I would like to thank Mr. Vuk Jeremić, Minister for Foreign
Affairs of the Republic of Serbia, and Mrs. Vlora Çitaku, Acting Minister for Foreign Affairs of the Republic of Kosovo, for their presence here today and for the statements they delivered. I also welcome Mr. Lamberto Zannier, Special Representative of the Secretary-General, and commend the work he and the entire staff of his Mission are carrying out in Kosovo.
Tomorrow, Kosovo will celebrate the third anniversary of its independence. What assessment can be made of the development of this young State? First of all, everyone must agree that the fear that chaos would ensue, expressed by some at the time of the declaration of independence, was unfounded. The institutional framework that Kosovo set out for itself is being respected by its authorities and supported by its population. Legislative elections were held in December. They went well overall — better than in many other countries that are older than Kosovo.
As the Secretary-General noted in his report (S/2011/43), the level of participation by Kosovar Serbs in those elections was the highest since 2001. The Security Council has every reason to congratulate
itself for this. Whatever our positions are on the question of status, this high participation rate proves
the greater maturity on the part of the population and shows their willingness to share a common future.
To date, 75 States have recognized Kosovo. Each recognition brings greater stability to Kosovo and to the entire region. But these recognitions are not enough. Kosovo must indeed still make progress in many areas. The rule of law must be strengthened, and this must be accomplished through a strengthening of institutions and of the fight against corruption and organized crime. Judicial institutions must be consolidated.
In his report, the Secretary-General characterizes the security situation as relatively calm but potentially volatile. While incidents are, thankfully, less frequent than they were a few years ago, there are still too many of them. It is unacceptable that vehicles driven by Serbs are the target of rock-throwing, even if these attacks are essentially symbolic. Moreover, the actions of Serb extremists in the north of Kosovo are equally unacceptable. Acts of intimidation and pressure by these extremists directed against the Serbs in the north of Kosovo and aimed at preventing them from living on good terms with all of the communities must not be tolerated. The experience of Serbs living south of the Ibar River, in particular in the new municipalities created under the Ahtisaari plan, shows that peaceful coexistence is possible.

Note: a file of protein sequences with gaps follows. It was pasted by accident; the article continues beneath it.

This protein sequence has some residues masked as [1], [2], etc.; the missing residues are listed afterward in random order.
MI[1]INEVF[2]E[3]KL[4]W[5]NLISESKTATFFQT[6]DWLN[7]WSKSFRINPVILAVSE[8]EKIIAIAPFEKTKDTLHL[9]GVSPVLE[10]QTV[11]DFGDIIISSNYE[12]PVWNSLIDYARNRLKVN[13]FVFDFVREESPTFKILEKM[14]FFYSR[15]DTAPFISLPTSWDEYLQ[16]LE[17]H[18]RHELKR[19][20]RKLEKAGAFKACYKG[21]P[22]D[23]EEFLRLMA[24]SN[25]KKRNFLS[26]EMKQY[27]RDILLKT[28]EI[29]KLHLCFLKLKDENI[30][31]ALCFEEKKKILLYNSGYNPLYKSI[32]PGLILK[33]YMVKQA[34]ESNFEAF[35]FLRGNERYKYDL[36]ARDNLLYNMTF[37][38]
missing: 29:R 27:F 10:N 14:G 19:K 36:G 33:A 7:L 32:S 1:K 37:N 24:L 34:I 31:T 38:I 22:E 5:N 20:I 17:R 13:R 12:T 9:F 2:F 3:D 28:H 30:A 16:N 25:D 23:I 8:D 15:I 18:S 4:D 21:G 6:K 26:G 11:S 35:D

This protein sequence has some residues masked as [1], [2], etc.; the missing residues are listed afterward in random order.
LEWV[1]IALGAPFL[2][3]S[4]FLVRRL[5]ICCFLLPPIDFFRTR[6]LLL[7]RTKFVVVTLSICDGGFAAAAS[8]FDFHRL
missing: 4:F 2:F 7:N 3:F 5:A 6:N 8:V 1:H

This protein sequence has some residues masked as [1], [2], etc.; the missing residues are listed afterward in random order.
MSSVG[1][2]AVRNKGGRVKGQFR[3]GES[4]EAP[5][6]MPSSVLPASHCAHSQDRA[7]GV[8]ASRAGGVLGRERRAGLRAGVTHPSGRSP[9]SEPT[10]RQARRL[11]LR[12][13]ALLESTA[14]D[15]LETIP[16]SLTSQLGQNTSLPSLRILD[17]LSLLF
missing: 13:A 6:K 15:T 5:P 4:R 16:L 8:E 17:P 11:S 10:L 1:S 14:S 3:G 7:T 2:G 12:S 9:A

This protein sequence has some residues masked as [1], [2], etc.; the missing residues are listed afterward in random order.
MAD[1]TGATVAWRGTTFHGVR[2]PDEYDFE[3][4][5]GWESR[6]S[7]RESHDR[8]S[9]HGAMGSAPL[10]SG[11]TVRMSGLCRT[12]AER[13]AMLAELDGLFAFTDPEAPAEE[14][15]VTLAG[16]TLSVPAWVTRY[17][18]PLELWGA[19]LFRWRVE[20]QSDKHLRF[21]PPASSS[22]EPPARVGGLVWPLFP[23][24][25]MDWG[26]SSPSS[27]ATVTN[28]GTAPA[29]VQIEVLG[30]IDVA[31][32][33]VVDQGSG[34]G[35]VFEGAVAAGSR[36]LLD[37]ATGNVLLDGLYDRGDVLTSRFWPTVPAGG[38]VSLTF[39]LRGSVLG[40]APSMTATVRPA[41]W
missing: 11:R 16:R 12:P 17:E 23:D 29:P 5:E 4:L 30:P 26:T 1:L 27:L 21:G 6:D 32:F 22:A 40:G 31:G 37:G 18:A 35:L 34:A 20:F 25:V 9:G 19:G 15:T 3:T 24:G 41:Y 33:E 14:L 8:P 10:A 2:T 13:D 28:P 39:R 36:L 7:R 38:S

A process of dialogue must be established soon between the two neighbouring States. The European Union is ready to facilitate this dialogue, which we hope to see begin as soon as the Government of Kosovo is formed. For this dialogue, which will have to do with technical subjects of common interest, to be fruitful and bring about concrete results for the population, it must take place without interference by one country in the territory of the other.
All of the States of the former Yugoslavia have been granted the same chance at achieving European integration. Each one is making progress at its own pace in this process of European rapprochement. One of these States has already joined the European Union. However, the horrors of the war years remain ever-present for the populations concerned. The International Criminal Tribunal for the Former Yugoslavia has carried out exemplary work and has ensured that justice is done. Two accused remain to be arrested as soon as possible to answer for their actions.
A disturbing report adopted recently by the Parliamentary Assembly of the Council of Europe included allegations — presented in the hypothetical — of organ trafficking that allegedly took place in Kosovo and Albania at the end of the war. An inquiry carried out several years ago on the basis of the same rumours failed to confirm those rumours. We would like for light to be definitively shed on this matter and for the proof, if it exists — and until now it has not been presented — to be provided to the European Union Rule of Law Mission in Kosovo, which has the mandate and capacity to successfully carry out the necessary investigations.
A new Government will take office in Kosovo. It must spare no effort in helping the young State continue to make progress. Many different tasks will have to be tackled at once: the rule of law, good governance, the fight against corruption, inter-community dialogue, economic reconstruction, dialogue with Serbia and the strengthening of its international relations.
For its part, France will continue to closely follow the situation in Kosovo and will help it come into line with European norms, as we are also doing today with Serbia.